Gambling: Here's why the Western Bulldogs turn away betting dollars

In the final part of our special report into gambling advertising, we look at an AFL club that is bucking the trend of accepting lucrative sports betting sponsorship as well as concerns about sports betting marketing following the tobacco playbook.

Sports bodies receive millions of dollars in investment from betting partners, but its a dynamic that doesn’t sit well with many.

In May, the NRL signed a five-year $60 million deal with Sportsbet to be rugby league’s official betting partner. In AFL, James Packer’s Crownbet is the official partner in a similarly lucrative deal.

The sums of money involved place sports bodies and clubs in a bind – how to balance community concerns with a healthy bank account.

“[Sports clubs] have an ethical responsibility to recognise this is a product that is targeting young kids and will create a generation of problem gamblers,” Australian Greens Party leader Richard Di Natale told AdNews.

Administrators argue that working closely with a sports betting partner helps them monitor betting irregularities, upholding the integrity of the sport.

Although this might sound like a strange argument to outsiders, Western Bulldogs chairman Peter Gordon told AdNews the co-operation of the agencies to ensure compliance of rules by players and officials on betting is perfectly legitimate.

The Western Bulldogs is one of nine AFL clubs to sign up to the Victorian Responsible Gambling Foundation’s responsible gambling charter, which commits clubs to walk away from sports betting sponsorships.

As the Bulldogs is a funding recipient of the AFL, it is under pressure to take all reasonable steps to maximise revenue, which makes the decision to walk away from sponsorship opportunities difficult.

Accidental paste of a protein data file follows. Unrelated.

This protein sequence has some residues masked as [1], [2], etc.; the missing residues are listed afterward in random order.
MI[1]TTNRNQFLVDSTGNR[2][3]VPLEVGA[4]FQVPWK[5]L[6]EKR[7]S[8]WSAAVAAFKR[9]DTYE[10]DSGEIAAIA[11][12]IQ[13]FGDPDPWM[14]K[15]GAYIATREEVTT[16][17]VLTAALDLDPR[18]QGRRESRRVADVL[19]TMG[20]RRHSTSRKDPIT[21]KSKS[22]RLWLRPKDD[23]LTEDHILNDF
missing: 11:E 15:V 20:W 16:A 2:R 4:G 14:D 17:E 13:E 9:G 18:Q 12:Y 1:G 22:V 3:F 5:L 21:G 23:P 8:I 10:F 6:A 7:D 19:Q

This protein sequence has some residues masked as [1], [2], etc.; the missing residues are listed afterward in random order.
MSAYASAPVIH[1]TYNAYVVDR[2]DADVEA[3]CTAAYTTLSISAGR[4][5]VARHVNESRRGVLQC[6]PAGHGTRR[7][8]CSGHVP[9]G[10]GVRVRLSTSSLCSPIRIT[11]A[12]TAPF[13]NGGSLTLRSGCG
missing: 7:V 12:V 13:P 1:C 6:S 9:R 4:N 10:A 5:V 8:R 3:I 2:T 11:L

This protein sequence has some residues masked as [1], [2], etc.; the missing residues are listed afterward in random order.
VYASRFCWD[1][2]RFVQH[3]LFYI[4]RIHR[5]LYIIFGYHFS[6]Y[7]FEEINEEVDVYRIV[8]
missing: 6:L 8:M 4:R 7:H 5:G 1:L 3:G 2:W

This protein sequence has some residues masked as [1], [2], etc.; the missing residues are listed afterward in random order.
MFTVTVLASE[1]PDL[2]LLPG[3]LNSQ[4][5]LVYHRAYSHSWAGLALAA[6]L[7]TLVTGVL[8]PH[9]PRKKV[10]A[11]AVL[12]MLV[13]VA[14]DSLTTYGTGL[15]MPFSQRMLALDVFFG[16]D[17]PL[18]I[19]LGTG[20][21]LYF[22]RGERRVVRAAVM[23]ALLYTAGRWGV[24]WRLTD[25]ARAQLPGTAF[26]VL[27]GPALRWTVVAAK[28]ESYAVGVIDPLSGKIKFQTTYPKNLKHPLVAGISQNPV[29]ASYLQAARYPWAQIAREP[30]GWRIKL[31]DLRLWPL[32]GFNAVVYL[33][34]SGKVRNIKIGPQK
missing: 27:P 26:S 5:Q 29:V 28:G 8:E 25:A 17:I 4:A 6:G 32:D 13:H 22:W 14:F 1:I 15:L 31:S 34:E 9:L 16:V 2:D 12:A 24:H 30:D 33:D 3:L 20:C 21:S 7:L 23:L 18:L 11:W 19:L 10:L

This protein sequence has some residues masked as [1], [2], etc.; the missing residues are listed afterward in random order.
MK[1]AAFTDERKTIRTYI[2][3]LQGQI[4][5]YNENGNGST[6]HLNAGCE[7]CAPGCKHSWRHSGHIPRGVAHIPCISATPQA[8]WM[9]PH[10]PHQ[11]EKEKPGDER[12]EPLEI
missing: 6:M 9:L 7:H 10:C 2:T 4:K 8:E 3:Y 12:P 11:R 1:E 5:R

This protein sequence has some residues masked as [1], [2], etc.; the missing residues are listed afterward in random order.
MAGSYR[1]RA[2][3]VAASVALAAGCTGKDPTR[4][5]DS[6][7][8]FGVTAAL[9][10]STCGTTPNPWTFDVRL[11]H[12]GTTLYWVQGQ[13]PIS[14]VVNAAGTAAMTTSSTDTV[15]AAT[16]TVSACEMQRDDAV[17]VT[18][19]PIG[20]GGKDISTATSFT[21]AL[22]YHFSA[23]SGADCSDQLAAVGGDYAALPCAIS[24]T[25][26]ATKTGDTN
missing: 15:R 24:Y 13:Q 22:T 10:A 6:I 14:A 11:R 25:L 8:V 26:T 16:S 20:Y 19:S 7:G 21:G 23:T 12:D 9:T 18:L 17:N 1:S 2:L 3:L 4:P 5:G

“On the other hand, if we were a club which took sponsorship willy-nilly from tobacco companies and their ilk, that would itself affect our brand and marketability with both supporters and more reputable corporate partners. So it’s a balance,” Gordon explained.

“At a club level, I am comfortable with where we are. At an industry level, I’m not sure we’ve got the balance right yet on sports betting.”

Gordon’s position has been hardened by interaction with young fans. He recalls a conversation with a six-year-old boy over footy tipping and was amazed by his ability to recall betting odds for four games in one weekend, including the points margin for each-way bets.

“Now, that kid is a smart kid from a great family and I’m sure he’s not at risk. But if you ever needed an example of advertising stated to be directed at adults also reaching children, well, there he is,” Gordon said.

Gordon would like to see all betting references removed from child-friendly hours, a voluntary code that requires commentators not to infuse betting talk in discussions about the sport, and more balanced promotion of responsible gambling messages.

Have you seen the rest of our special investigation into sports betting ads? Check out the remarkable rise of sports betting advertising, which has plenty of stats and conjecture over the fastest growing category in advertising.

We also have views on the introduction of the AANA wagering code and some serious concerns about sports betting 'following tobacco's playbook'.

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